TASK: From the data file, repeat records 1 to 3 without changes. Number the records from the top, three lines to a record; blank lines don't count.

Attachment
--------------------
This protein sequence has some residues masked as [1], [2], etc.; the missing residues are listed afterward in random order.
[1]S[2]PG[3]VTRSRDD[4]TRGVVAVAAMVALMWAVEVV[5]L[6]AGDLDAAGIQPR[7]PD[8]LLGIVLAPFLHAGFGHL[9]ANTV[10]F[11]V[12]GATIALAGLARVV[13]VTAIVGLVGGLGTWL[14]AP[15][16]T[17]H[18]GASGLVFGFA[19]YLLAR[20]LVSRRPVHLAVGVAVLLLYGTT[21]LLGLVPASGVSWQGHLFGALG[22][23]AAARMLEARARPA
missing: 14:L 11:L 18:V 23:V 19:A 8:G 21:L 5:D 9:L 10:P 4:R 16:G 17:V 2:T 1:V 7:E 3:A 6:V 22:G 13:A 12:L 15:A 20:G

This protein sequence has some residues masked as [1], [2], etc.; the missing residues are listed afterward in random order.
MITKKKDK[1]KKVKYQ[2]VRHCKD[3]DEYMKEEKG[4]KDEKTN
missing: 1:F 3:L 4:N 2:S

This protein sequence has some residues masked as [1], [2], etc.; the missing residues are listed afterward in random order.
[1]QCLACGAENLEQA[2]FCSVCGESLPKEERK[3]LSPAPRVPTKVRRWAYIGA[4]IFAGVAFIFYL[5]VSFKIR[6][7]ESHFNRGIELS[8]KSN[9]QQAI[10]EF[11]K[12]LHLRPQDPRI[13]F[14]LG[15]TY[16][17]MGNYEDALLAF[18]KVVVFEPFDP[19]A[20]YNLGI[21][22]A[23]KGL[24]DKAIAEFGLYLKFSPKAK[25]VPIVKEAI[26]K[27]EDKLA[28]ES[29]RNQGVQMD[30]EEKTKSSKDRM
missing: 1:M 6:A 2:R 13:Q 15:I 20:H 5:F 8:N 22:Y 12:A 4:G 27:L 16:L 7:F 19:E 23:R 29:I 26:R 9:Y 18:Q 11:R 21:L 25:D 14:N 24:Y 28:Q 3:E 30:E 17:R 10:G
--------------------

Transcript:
This protein sequence has some residues masked as [1], [2], etc.; the missing residues are listed afterward in random order.
[1]S[2]PG[3]VTRSRDD[4]TRGVVAVAAMVALMWAVEVV[5]L[6]AGDLDAAGIQPR[7]PD[8]LLGIVLAPFLHAGFGHL[9]ANTV[10]F[11]V[12]GATIALAGLARVV[13]VTAIVGLVGGLGTWL[14]AP[15][16]T[17]H[18]GASGLVFGFA[19]YLLAR[20]LVSRRPVHLAVGVAVLLLYGTT[21]LLGLVPASGVSWQGHLFGALG[22][23]AAARMLEARARPA
missing: 14:L 11:L 18:V 23:V 19:A 8:G 21:L 5:D 9:L 10:P 4:R 16:G 17:V 2:T 1:V 7:E 3:A 6:V 22:G 13:A 12:L 15:A 20:G

This protein sequence has some residues masked as [1], [2], etc.; the missing residues are listed afterward in random order.
MITKKKDK[1]KKVKYQ[2]VRHCKD[3]DEYMKEEKG[4]KDEKTN
missing: 1:F 3:L 4:N 2:S

This protein sequence has some residues masked as [1], [2], etc.; the missing residues are listed afterward in random order.
[1]QCLACGAENLEQA[2]FCSVCGESLPKEERK[3]LSPAPRVPTKVRRWAYIGA[4]IFAGVAFIFYL[5]VSFKIR[6][7]ESHFNRGIELS[8]KSN[9]QQAI[10]EF[11]K[12]LHLRPQDPRI[13]F[14]LG[15]TY[16][17]MGNYEDALLAF[18]KVVVFEPFDP[19]A[20]YNLGI[21][22]A[23]KGL[24]DKAIAEFGLYLKFSPKAK[25]VPIVKEAI[26]K[27]EDKLA[28]ES[29]RNQGVQMD[30]EEKTKSSKDRM
missing: 1:M 6:A 2:R 13:Q 15:I 20:H 5:F 8:N 22:Y 12:A 4:G 27:L 16:L 7:F 19:E 23:R 29:I 26:R 9:Y 18:Q 11:R 21:L 25:D 14:N 24:Y 28:Q 3:E 30:E 17:R 10:G